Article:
Jane and Rochester connected mentally and spiritually through their conversations. Those connective moments built a strong bridge that held them fast, even when all seemed lost.

So, next time you find yourself seated beside a chatterbox, try to look at the bright side and pick out interesting tidbits they may drop about themselves. Think of the game of ping pong. Try to jump in at some point and redirect. Make it fun. That’s conversation.

Click to Tweet: When we’re comfortable (at ease) with someone, we tend to ‘fess up about stuff. That’s the interesting part. As in a game, it’s a balancing act. The Art of Conversation with @batowens #ThursdayMorning #ThursdayThoughts

Back to the Land of Ruth

Happy Thursday morning! Coffee needed and keep it coming! We’ve had an extremely wet week in our neck of the woods. I’m hoping for sunshine and maybe a little more summertime.

I’ve spent several weeks in memory mode, contemplating my future writing. Now, it’s time to return to the story of Ruth. Once again, I’m immersing myself in the beautiful Biblical story. Once I’ve studied it, I’ll re-read Annabelle’s Ruth and Sutter’s Landing.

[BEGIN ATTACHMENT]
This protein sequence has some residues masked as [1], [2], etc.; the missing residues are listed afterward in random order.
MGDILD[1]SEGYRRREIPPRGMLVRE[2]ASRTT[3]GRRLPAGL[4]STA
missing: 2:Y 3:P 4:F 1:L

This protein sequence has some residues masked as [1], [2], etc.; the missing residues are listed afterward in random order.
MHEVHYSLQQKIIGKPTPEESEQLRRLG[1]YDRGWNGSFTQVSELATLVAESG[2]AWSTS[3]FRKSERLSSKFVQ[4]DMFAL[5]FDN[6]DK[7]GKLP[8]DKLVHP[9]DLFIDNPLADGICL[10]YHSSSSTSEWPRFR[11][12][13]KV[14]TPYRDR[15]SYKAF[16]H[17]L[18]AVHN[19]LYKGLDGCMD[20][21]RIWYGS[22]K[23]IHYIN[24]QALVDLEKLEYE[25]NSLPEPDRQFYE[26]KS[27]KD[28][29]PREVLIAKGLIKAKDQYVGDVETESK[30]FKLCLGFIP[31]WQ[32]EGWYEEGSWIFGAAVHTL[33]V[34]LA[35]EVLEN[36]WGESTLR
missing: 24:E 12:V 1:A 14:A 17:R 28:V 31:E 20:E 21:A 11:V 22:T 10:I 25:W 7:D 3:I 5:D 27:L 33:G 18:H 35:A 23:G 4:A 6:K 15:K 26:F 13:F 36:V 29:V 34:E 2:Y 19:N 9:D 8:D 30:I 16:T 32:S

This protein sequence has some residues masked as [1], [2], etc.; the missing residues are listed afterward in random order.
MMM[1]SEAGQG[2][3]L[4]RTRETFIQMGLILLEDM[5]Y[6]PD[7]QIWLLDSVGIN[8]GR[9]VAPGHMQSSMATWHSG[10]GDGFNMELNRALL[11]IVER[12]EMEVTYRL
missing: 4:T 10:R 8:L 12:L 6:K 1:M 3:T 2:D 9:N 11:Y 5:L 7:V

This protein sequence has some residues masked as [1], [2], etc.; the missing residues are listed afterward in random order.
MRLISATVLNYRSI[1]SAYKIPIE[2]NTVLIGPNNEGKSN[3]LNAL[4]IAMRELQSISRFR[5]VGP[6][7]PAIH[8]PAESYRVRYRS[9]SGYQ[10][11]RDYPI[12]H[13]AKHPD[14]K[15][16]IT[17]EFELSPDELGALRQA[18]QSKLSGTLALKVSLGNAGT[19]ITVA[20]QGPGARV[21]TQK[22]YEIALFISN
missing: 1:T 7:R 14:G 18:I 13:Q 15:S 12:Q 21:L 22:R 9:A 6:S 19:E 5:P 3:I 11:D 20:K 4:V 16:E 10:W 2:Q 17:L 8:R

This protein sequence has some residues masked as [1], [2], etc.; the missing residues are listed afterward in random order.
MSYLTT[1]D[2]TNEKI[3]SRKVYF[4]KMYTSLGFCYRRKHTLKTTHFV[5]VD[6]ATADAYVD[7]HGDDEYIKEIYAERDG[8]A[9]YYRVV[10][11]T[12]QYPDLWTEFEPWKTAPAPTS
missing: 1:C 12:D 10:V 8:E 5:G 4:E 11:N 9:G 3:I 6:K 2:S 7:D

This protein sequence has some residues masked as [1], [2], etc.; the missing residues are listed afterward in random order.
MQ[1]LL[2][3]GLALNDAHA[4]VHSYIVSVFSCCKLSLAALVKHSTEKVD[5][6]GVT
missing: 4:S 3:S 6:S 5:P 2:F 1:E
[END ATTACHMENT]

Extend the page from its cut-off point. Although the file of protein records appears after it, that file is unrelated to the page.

This past week, I’m also researching my setting for the third and final book in the Kinsman Redeemer series. Something caught my interest, and may find it’s way into the story line. If you are of a certain age, and lived in the southeastern region of the United States, you may remember what happened in the late fifties/early sixties.

Jackson, Tennessee, just a short drive south from my rural setting, was often in the news in those days. It’s the home of Lane College, a traditionally all-black college (during that time), associated with the Methodist Episcopal Church. Several brave young men and women took it upon themselves to force the desegregation issue by staging “sit-ins” at area drug store soda fountains (like the one in my stories).

This, and several other “powder-keg” events happened during the timeline of book three. So, of course, I need to find a way to incorporate it in the story.

Back to the present: the church I attend is culturally and racially diverse. Though comparatively small, our congregation has a wonderful balance. Right now, under the leadership of our pastor, we are studying The Third Option by Miles McPherson. It’s a book about honor and respect, and learning to love your neighbor without prejudice.

The timing couldn’t be more perfect. One of the main reasons I’ve been able to handle the racial issues in the first two books in this series with grace, is the balance in my life. I believe it is directly tied to interaction and fellowship with my church family—a vibrant group of men and women united by their love for God and each other.